Happy New Year!To all my readers-
We hope the new year brings us all peace and happiness.
A visit to the Atomic Testing MuseumIn October I was in Las Vegas for the annual Macromedia, strike that, Adobe (I am still trying to get used to the acquisition...) developer conference. This would be the perfect chance to finally visit the Atomic Testing Museum. I had been trying to visit the museum since it had opened on February 20, 2005.
Here is the full review.
Japan inquired into nuclear weaponsThe Japanese government recently looked into the possibility of developing a nuclear warhead, a news report said Monday, citing an internal government document.
However the government's top spokesman Yasuhisa Shiozaki denied such a document existed.
The Japanese daily Sankei reported that experts at several government organizations concluded it would take at least three to five years to make a prototype weapon.
The experts also estimated that the project would cost about $1.68 billion to $2.52 billion and require the efforts of several hundred engineers, according to Sankei.
The experts did not say whether Japan should develop nuclear arms, the newspaper reported, only what such a project would require. The newspaper published a summary of the document, dated Sept 20 and titled "On the Possibility of Developing Nuclear Weapons Domestically." [via CNN]
A week of news...
Iran & Security Council
The UN Security Council has unanimously approved a resolution imposing sanctions on Iran for its nuclear program. Western analysts suspect the aim is to make nuclear weapons, while Tehran claims its nuclear technology is only being used to generate energy. [via
msnbc.com and BBC News]
North Korea 6 Party Talks
Six-nation talks on ending North Korea's nuclear weapons program, which ended without an agreement because of a dispute over U.S.-imposed financial sanctions, may resume in ``weeks, not months,'' U.S. envoy Christopher Hill said. [via MSNBC.com]
HEU secured from Germany
Russian experts removed a large quantity of highly enriched uranium from a Soviet-era atomic reactor in eastern Germany early on Monday and were preparing to fly it to Russia for processing, officials said.
Some 326 kg (717 pounds) of enriched uranium was being flown out of Germany to a processing center near Podolsk in Russia, said Udo Herwig, director of the Rossendorf research institute where the material was stored and prepared for transport. [via Yahoo! News]
US-India Nuclear Agreement Signed
President Bush signed legislation Monday to let America share its nuclear know-how and fuel with India, even though New Delhi refuses to sign the Nuclear Non-proliferation Treaty.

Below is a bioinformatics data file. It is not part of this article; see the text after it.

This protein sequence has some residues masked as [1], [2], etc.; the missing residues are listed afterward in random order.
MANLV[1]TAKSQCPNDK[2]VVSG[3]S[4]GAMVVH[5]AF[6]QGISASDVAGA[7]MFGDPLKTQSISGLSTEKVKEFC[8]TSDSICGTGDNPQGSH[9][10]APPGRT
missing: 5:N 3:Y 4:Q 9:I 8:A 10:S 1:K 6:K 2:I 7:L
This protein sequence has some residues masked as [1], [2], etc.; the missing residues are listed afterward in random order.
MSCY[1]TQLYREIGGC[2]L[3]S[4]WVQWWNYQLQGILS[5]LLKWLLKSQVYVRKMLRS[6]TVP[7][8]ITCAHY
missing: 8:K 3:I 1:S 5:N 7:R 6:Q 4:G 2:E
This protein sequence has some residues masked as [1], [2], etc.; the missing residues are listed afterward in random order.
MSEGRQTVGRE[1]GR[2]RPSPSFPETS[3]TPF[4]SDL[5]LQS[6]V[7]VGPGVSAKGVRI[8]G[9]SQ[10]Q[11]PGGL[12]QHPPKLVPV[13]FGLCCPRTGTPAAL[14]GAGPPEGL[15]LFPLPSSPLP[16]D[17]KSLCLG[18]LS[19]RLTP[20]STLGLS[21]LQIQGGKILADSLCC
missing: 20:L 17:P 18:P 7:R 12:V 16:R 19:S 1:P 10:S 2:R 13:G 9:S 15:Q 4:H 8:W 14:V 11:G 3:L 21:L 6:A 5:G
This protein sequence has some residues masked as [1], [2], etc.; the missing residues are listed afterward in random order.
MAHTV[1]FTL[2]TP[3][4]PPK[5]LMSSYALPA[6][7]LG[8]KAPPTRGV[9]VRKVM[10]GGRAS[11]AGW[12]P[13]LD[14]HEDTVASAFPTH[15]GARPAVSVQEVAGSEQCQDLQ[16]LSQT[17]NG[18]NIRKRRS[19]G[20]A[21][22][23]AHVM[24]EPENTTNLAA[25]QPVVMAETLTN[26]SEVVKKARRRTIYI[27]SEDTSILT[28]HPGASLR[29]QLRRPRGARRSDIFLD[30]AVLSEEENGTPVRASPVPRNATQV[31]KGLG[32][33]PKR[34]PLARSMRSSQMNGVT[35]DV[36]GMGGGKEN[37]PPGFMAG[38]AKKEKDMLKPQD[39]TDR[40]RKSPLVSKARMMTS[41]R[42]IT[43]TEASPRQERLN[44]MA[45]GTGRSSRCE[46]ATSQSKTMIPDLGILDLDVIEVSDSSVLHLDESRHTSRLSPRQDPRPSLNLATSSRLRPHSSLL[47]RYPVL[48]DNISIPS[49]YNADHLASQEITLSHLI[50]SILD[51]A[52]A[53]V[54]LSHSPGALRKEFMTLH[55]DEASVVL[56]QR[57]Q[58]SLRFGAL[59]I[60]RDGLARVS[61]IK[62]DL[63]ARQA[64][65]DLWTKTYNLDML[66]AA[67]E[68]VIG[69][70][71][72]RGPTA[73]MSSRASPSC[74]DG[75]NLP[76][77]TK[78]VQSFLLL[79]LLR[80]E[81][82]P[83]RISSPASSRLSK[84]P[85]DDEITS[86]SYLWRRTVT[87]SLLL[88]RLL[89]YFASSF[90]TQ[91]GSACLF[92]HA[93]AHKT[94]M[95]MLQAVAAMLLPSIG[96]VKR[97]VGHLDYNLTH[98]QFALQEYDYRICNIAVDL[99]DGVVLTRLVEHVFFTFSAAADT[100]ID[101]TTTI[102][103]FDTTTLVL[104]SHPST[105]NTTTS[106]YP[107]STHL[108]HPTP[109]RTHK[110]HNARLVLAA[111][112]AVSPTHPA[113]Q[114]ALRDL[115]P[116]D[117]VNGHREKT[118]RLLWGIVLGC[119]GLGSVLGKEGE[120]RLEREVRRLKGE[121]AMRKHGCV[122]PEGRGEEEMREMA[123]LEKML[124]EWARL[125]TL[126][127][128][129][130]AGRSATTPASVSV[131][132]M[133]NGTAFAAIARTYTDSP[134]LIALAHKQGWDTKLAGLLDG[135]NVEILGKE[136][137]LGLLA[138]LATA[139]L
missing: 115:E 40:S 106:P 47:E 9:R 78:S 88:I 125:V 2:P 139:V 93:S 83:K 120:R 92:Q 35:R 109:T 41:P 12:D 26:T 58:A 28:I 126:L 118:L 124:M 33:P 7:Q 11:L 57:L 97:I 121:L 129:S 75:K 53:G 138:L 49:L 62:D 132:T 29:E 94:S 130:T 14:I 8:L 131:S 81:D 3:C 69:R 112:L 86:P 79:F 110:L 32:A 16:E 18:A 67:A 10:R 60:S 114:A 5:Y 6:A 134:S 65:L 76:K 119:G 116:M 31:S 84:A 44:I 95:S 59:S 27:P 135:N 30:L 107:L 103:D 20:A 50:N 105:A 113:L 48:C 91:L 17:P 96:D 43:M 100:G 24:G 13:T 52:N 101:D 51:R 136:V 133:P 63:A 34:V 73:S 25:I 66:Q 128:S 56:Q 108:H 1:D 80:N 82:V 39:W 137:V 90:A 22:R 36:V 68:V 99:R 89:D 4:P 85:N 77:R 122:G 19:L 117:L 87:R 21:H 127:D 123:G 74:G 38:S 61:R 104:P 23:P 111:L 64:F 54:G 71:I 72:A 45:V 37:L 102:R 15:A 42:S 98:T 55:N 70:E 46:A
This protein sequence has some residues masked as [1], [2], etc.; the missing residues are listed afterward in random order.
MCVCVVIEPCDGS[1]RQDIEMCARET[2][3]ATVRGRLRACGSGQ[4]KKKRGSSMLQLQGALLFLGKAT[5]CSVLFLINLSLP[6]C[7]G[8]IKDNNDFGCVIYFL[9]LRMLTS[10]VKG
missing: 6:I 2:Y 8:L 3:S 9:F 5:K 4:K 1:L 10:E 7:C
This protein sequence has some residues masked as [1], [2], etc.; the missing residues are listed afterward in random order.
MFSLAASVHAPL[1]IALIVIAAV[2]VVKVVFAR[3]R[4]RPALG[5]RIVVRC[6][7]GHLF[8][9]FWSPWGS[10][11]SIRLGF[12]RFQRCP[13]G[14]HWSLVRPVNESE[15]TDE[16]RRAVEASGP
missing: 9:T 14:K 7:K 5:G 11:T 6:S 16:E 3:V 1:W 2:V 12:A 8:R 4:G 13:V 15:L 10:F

"By helping India expand its use of safe nuclear energy, this bill lays the foundation for a new strategic partnership between our two nations that will help ease India's demands for fossil fuels and ease pressure on global markets," Bush said. The bill carves out an exemption in U.S. law to allow civilian nuclear trade with India in exchange for Indian safeguards and inspections at its 14 civilian nuclear plants. Eight military plants, however, would remain off-limits to the inspections.
The House and Senate had overwhelmingly approved the nuclear cooperation bill. [via BBC News]
New bookWe get requests from people all the time asking if we can help locate some information about their relative's role in the Manhattan Project. Unfortunately, we don't have the resources to help. There is a recently published book entitled, "
Finding Your Father’s War, A Practical Guide to Researching and Understanding Service in the World War II US Army” by Jonathan Gawne.
Leading military historian and researcher, Jonathan Gawne, explains and shares the techniques he uses to research archives, libraries, veteran associations and myriad other sources of information to track down the wartime career of an individual. The author describes this as "What I did, and what you can do to find out what 'he' did in the army."
The book helps you to assemble the data you have collected and piece the story of your relatives' wartime service together. It also gives advice on preserving the memories - oral histories, photos, artifacts, documents, etc.
Since we don't work in this field, we can't give it a honest review, but we wanted our readers to know about it. So if you are looking to fill in the gaps of your family tree, this book might be of help. You can order it from the publisher at casematepublishing.com.